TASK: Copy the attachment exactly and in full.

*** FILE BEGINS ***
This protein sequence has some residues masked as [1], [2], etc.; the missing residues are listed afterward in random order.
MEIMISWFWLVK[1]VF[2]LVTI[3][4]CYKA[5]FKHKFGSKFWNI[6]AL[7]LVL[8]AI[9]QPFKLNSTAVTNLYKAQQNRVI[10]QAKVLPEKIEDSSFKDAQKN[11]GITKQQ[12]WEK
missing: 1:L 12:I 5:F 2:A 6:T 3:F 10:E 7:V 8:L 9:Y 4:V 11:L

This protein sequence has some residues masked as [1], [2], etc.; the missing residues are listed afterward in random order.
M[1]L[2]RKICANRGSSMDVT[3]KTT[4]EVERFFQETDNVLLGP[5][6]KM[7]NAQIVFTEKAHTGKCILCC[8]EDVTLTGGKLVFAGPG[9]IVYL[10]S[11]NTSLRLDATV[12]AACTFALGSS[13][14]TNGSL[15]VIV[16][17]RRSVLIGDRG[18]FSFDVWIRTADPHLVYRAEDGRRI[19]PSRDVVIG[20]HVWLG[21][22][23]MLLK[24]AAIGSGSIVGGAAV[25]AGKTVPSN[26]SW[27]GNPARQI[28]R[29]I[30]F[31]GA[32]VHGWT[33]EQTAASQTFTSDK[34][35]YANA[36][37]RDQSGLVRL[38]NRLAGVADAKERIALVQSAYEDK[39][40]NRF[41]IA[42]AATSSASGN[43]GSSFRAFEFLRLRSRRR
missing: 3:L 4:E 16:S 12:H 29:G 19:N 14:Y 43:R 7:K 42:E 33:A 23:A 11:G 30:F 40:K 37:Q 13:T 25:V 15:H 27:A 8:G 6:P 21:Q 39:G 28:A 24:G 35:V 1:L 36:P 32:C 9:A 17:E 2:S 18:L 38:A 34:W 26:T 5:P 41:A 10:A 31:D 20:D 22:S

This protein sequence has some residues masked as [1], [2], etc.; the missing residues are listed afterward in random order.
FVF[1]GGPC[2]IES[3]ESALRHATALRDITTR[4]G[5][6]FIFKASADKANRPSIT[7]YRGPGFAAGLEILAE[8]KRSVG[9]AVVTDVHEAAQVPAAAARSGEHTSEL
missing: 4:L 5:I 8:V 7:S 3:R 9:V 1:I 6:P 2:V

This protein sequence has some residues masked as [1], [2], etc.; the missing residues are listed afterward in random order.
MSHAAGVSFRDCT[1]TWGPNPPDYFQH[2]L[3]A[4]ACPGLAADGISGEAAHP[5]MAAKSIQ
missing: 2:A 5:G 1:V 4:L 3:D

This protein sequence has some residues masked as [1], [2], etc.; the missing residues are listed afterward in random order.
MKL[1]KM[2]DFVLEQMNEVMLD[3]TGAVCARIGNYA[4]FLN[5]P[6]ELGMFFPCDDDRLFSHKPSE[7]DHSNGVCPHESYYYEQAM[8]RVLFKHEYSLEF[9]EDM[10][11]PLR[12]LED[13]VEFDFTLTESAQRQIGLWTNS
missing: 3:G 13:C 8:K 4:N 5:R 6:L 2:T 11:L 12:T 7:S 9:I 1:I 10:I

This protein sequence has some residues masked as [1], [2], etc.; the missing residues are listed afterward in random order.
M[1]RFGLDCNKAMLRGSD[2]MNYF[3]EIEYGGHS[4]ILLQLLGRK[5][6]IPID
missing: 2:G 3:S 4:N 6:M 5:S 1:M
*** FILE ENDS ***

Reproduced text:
This protein sequence has some residues masked as [1], [2], etc.; the missing residues are listed afterward in random order.
MEIMISWFWLVK[1]VF[2]LVTI[3][4]CYKA[5]FKHKFGSKFWNI[6]AL[7]LVL[8]AI[9]QPFKLNSTAVTNLYKAQQNRVI[10]QAKVLPEKIEDSSFKDAQKN[11]GITKQQ[12]WEK
missing: 1:L 12:I 5:F 2:A 6:T 3:F 10:E 7:V 8:L 9:Y 4:V 11:L

This protein sequence has some residues masked as [1], [2], etc.; the missing residues are listed afterward in random order.
M[1]L[2]RKICANRGSSMDVT[3]KTT[4]EVERFFQETDNVLLGP[5][6]KM[7]NAQIVFTEKAHTGKCILCC[8]EDVTLTGGKLVFAGPG[9]IVYL[10]S[11]NTSLRLDATV[12]AACTFALGSS[13][14]TNGSL[15]VIV[16][17]RRSVLIGDRG[18]FSFDVWIRTADPHLVYRAEDGRRI[19]PSRDVVIG[20]HVWLG[21][22][23]MLLK[24]AAIGSGSIVGGAAV[25]AGKTVPSN[26]SW[27]GNPARQI[28]R[29]I[30]F[31]GA[32]VHGWT[33]EQTAASQTFTSDK[34][35]YANA[36][37]RDQSGLVRL[38]NRLAGVADAKERIALVQSAYEDK[39][40]NRF[41]IA[42]AATSSASGN[43]GSSFRAFEFLRLRSRRR
missing: 3:L 4:E 16:S 12:H 29:G 19:N 14:Y 43:R 7:K 42:E 33:A 23:A 11:G 30:F 40:K 37:Q 13:T 25:V 15:H 27:A 8:G 6:P 21:Q 39:G 28:A 24:G 35:V 1:L 36:P 32:C 9:A 17:E 2:S 18:L 38:A 34:W 26:T 5:P 41:A 10:A 31:D 20:D 22:S

This protein sequence has some residues masked as [1], [2], etc.; the missing residues are listed afterward in random order.
FVF[1]GGPC[2]IES[3]ESALRHATALRDITTR[4]G[5][6]FIFKASADKANRPSIT[7]YRGPGFAAGLEILAE[8]KRSVG[9]AVVTDVHEAAQVPAAAARSGEHTSEL
missing: 4:L 5:I 8:V 7:S 3:R 9:V 1:I 6:P 2:V

This protein sequence has some residues masked as [1], [2], etc.; the missing residues are listed afterward in random order.
MSHAAGVSFRDCT[1]TWGPNPPDYFQH[2]L[3]A[4]ACPGLAADGISGEAAHP[5]MAAKSIQ
missing: 2:A 5:G 1:V 4:L 3:D

This protein sequence has some residues masked as [1], [2], etc.; the missing residues are listed afterward in random order.
MKL[1]KM[2]DFVLEQMNEVMLD[3]TGAVCARIGNYA[4]FLN[5]P[6]ELGMFFPCDDDRLFSHKPSE[7]DHSNGVCPHESYYYEQAM[8]RVLFKHEYSLEF[9]EDM[10][11]PLR[12]LED[13]VEFDFTLTESAQRQIGLWTNS
missing: 3:G 13:C 8:K 4:N 5:R 6:L 2:T 11:L 12:T 7:S 9:I 1:I 10:I

This protein sequence has some residues masked as [1], [2], etc.; the missing residues are listed afterward in random order.
M[1]RFGLDCNKAMLRGSD[2]MNYF[3]EIEYGGHS[4]ILLQLLGRK[5][6]IPID
missing: 2:G 3:S 4:N 6:M 5:S 1:M